The market for newly qualified accountants is the busiest it has been in my five years working in recruitment and you will certainly have some good options available to you should you decide to leave practice. The first job you take outside of practice is an important decision to make, and it is a choice that you should put some serious thought and consideration in to. What kind of job would I like to do? As a newly qualified ACA accountant the experience will be attractive to a variety of different employers. Rather than just having the mind-set to take any job that is not external audit, decide what kind of jobyou would genuinely like to do. There is the option to move into financial accounting/financial reporting/financial analysis/internal audit etc. jobs. The first job you move into outside of practice may shape your career for the next 3-5 years. Given the amount of time you have spent studying, working long hours etc. in external audit, it is important that you move into a job type that you will genuinely enjoy and hopefully stay in for a number of years. What kind of industry would I like to work in? If you have spent 3-4 years working in audit you will have first-hand knowledge of companies in a variety of industries. Think about companies that you have audited that you would actually like to work for yourself and then target a job in a similar organisation. If you decide to continue your career in Dublin you are lucky in that there are a number of large employers in most industry sectors including Banking, Insurance, Funds and Multinationals. Even Irish owned SMEs and start-up companies are starting to hire again. It will be easier to secure a job in the industry sector that you audited but some companies will see that your skills are transferable and will offer you an opportunity to change sectors. Speak to your recruiter about which companies will give you this option. Should I stay working in practice beyond my training contract? Whilst a significant percentage of accountants working in audit will want to leave practice as soon as their training contract expires a lot will want to stay working in practice. This can be a good option for some candidates. You can progress to managerial level, manage larger teams and be exposed to more senior stakeholders in a variety of different companies. This will be advantageous to some candidates in the long term. However if you are not going to be exposed to anything new by staying on in your current role then it may be better to move on. There is also the option to move to a different accountancy practice on completion of your training contract. Big 4/Top 7 audit firms are always looking to hire good auditor seniors. Changing accountancy practices may give you exposure to new clients and may give you an opportunity to audit clients in a different sector than you are used to. If you qualified in a Top 20 practice it may be a good idea to get a year experience in a Big 4 audit firm if the ultimate aim is to get a role in one of the big multinational/financial service organisations. What is most important to you in a new job? All candidates will have different motives for leaving practice. For some they will want to join an organisation big enough whereby they can constantly progress and develop over the next 5-10 years. Others will prefer to go into a role that will offer more variety and more of a mental challenge. For some newly qualified accountants after spending three years working 60 hours a week they will just want a job that will allow them to finish work every day at 5pm. Whatever your motivation, there will be different options available. If using a recruiter be honest with them and this will result in you interviewing with the most appropriate companies for your skill set. Also speak to colleagues in years above you in practice who have left to join companies in industry as they will be able to give you first-hand information as to whate roles outside of practice really are like. Get your CV updated Until you interview your CV is the only document you have to describe your skills and experience. Despite all the resources available to candidates (CV templates, CV advice online etc.) some qualified accountants still cannot prepare good CVs. Your CV should do you justice and describe all relevant experience you have built up over your training contract. If you are unsure about CV layout or what to include then speak to a recruiter directly and they can help you with this process. In general your CV should be clear, concise, easy to read and very informative (facts and figures). If you have trained in audit list the different clients you have audited and describe their size (turnover, number of employees etc.) and industry sector. Recruiters see hundreds of CVs from Big 4 candidates every year and most CVs look very similar – what distinguishes one from the other is the different clients that you have worked on. Your audit clients will also be the first thing employers will look at when reviewing your application along with your educational record. In certain cases your recruiter may get you to tailor your CV for an application to a specific role – this will significantly increase your chance of securing an interview. Meet with a recruiter Meeting with a recruiter in person will be much more beneficial that just having a phone call with them. At an initial meeting you can have an open and honest conversation around what kind of job you actually want. This should result in you only being put forward to jobs you would be genuinely interested in rather than being submitted to ten different jobs just because your skill set is desired by the client. Applying to jobs of no appeal to you is a waste of the recruiter’s and the client’s time and does not reflect well on you either. By meeting with the recruiter at the beginning of your job search you will also distinguish yourself from the other hundred candidates coming out of training contracts at the same time. A good recruiter will also be able to match you to a company environment that will suit your personality as well as your skill set. Don’t wait for someone to approach you – be proactive and contact a recruitment consultant yourself. It is nice to be approached about a job and feel as though you are being headhunted for a specific role, however often the recruiters with the most jobs for you will not have the time to search through LinkedIn for hours to find suitable candidates. By registering your details with a good recruitment consultant you will ensure that you are kept aware of all suitable job opportunities that may arise. Even if you are not looking for a role immediately the best way to find out about good jobs is by having a relationship with the recruiter that will be speaking to these companies. Also, recruiters that have worked with companies for a number of years tend to be able to influence clients into meeting candidates that they have met and can personally recommend. By applying to a job through an agency you should be able to gain a competitive advantage over applicants that apply directly. Your recruiter will be able to give you advice about the company, the work environment, the hiring manager and also be able to conduct interview preparation with you. They will also be able to keep you better informed of the timelines involved in the process and will be able to ensure the hiring manager makes a quick decision if you are interviewing with a couple of different companies. What salary can I get? Naturally the salary you attain in a new job is an important factor when making your decision about what company to join. Luckily as a qualified ACA accountant in Dublin you can expect to receive a good salary in the current market. Companies in different industries pay different various salaries so have a look at salary guides for an idea of what you may be eligible for. Sometimes companies will offer lower salaries at first but with a view to increasing your remuneration and benefits as you progress whereas other companies will offer a higher salary initially but will offer no salary increase or no room for career progression over the next three years. Be open minded regarding salary and listen to the advice of your recruitment consultant as well as from fellow colleagues, managers etc. The first job you take outside of practice is an important decision and taking a short term view in terms of salary expectations may not be the best move in the longer term. Also, in reality a couple of grand difference in salary is going to make little difference to your monthly take home pay. Should I take a contract job? A lot of candidates will only consider permanent jobs when looking to change. Whilst this is understandable in some circumstances (mortgage application etc.), ruling out contract roles can seriously limit your options. The majority of large multinational or financial services companies in Dublin tend to offer contract roles initially. In general these tend to be permanent in all but name and will be extended beyond the initial fixed term contract. Again your recruiter will be able to offer you advice around which companies will make you permanent and which ones won’t. I plan on going travelling after my training contract ends On completion of a training contract or within a year of qualifying, a large percentage of accountants will go abroad to travel or to work. Depending on your personal circumstances you may be better off staying in your current practice for six months before going away whereas in the majority of cases it may be good to try and get 6-12 months industry experience before going away as this will make your CV look more marketable when you decide to return to Ireland. Of course this is dependent on individual circumstance and jobs on offer. If I fail my FAEs? If you fail your exams you will still have a significant number of options available to you. The first thing you should consider is whether you plan on repeating your ACA exams the following year. If this is the case, the best option will likely be to stay working in practice as no company in industry will offer you the amount of study leave that you will get in practice. If you are unhappy in your role maybe consider joining another audit firm that will offer a new environment and new clients to work with. A good option for a lot of candidates is to change to ACCA. This is still a prestigious qualification that will be hugely beneficial to you over the course of your career. You will be exempt from most exams and should be able to qualify within a year. The exam format is much friendlier to people in full time jobs than ACA exams are. The majority of accountants that train in industry will undertake ACCA exams rather than ACA ones. If you want to stay doing ACA maybe consider taking a contract role until next summer and then take a couple of months off to study for your FAEs once again. You will still have lots of options available to you to move into industry. You have the same amount of work experience as those that are qualified and your skillset will still be in demand to employers. You may not command the same salary that qualified accountants can but you will still get a good package. You will also have a year’s experience in industry (rather than another twelve months in practice) and when you qualify next year you should be able to command the same salary as your work colleagues who pass the exams this year. If you have any questions on your present position or are interested in roles that Sigmar has on offer please contact our team – firstname.lastname@example.org or call 01-4744600.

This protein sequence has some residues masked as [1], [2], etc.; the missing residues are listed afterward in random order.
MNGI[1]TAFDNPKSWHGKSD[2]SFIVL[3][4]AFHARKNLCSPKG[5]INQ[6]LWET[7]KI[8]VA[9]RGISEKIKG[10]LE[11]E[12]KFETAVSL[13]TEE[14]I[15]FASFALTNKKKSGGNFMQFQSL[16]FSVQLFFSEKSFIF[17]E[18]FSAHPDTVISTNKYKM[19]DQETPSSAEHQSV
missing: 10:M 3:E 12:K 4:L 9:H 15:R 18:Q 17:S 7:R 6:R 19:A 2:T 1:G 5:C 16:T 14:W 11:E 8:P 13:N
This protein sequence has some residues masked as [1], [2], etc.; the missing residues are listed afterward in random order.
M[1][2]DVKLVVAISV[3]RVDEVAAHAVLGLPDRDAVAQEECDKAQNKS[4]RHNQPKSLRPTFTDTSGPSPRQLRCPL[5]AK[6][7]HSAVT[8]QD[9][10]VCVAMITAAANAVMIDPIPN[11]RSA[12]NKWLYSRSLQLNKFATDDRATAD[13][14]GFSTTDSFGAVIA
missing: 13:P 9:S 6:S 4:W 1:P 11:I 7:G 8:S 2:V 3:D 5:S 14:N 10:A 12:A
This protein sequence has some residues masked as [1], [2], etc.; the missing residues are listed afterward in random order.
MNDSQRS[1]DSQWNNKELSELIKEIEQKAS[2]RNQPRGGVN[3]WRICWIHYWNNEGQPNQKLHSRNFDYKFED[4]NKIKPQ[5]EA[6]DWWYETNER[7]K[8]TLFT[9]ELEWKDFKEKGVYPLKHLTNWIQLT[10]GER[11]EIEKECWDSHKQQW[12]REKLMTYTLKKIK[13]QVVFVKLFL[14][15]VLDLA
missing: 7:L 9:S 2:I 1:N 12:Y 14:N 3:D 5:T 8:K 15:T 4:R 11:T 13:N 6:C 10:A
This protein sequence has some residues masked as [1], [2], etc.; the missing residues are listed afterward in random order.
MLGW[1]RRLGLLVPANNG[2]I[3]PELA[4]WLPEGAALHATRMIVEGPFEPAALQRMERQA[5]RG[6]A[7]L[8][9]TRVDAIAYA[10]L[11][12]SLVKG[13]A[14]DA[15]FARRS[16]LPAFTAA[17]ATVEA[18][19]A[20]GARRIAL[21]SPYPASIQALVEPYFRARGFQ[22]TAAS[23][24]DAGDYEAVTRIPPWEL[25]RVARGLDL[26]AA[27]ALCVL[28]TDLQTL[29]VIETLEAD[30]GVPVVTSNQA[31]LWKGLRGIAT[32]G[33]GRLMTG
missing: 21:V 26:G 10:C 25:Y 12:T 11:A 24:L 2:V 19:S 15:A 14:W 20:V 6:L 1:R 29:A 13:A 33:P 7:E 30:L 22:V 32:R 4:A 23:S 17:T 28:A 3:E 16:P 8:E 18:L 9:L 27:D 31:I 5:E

As a recruiter, I have seen some good, some bad and some ugly CVs cross my desk. There are a couple of things which an accountancy CV should always contain and similarly, a few things which should never appear. Below I will discuss in a number of points how you, as an accountant, can grab the attention of the prospective audience i.e. recruiters or HR professionals and secure yourself an interview. Personal Profile The one thing you are looking to gain from your CV is an interview and hopefully, at the end of the process, a job. The first thing we should realise is that a HR professional or recruiter takes only 10-15 seconds to decide whether they are going to delve deeper into your CV and discover what you can offer. So to grab their attention you should include a short summary of yourself which is essentially a description of what an employer would be getting if they hired you. “A highly experienced ACA big 4 qualified accountant with 3 years PQE in a global FMCG multinational. Highly adaptable team member with strong communication skills. Looking for a role with a progressive multinational in a commercial finance capacity.” Qualifications As a finance professional, your qualifications and certificates are some of the first things employers or HR will look for on your CV. For this reason you need to put exact details of your education and how proficient you were in each area, for example: 1st time pass ACA. The same goes with your degree or college achievements. You need to include the level of the qualification, the name of the degree and the name of the college not to mention the dates which you attended. I would also include your leaving certificate points and results here to save the employer looking for them later in the process. Experience and Achievements When listing the companies you have worked for, my opinion is that you should use the same format every time. The experience should be listed from the most recent back to the beginning of your career. Each role must list the company name, dates employed, industry, monetary turnover and your position. If you have worked in a number of roles in the one company, you need to clearly specify the continuity of your time there and the different positions you held. For each role I would separately list your responsibilities and achievements and list them in the third person. Describe your responsibilities according to the requirements of the job specification you are applying for. As an accountant or finance professional, the more senior you are, the more important your achievements become. Potential employers want to see where you have run projects, cut costs, improved processes and generally exceeded expectations. IT and Software Skills These are extremely important to have on your CV as a role with a prospective employer could depend on the systems exposure you have had. I cannot begin to tell you the amount of times I have had to do a specific search for an accountancy package or system and began my search from there. If you happen to be a super user of any system, again have it noted in black and white. It could be the difference in you or someone else getting the job, and I have seen it happen. Skills and Hobbies This area of an Accountancy CV is difficult to advise on. I would recommend that skills such as fluency in a language should always be included and even have their own section but if you would like to list them here that is also ok. I would not recommend you put skills like “fastest pint drinker” on your CV but at the same time, an innocent skill or achievement like being a beauty pageant winner or Ireland’s strongest man can alienate you or intimidate the interviewer so always be careful in that regard. The reality is, you will not do yourself any harm leaving hobbies off your CV altogether but this is something to take on a case by case basis and speak to your recruiter if you are unsure. Proof Reading 9 out of 10 recruiters will agree with me when I say that seeing a CV with a number of grammatical or spelling errors is a major annoyance. The opinion is that if a candidate cannot take care while writing their CV, how much care and effort are they going to put into the role? Your CV is a ticket to an interview and can get you in front of the right people so there are no excuses if you cannot do a simple spell check before you send it off.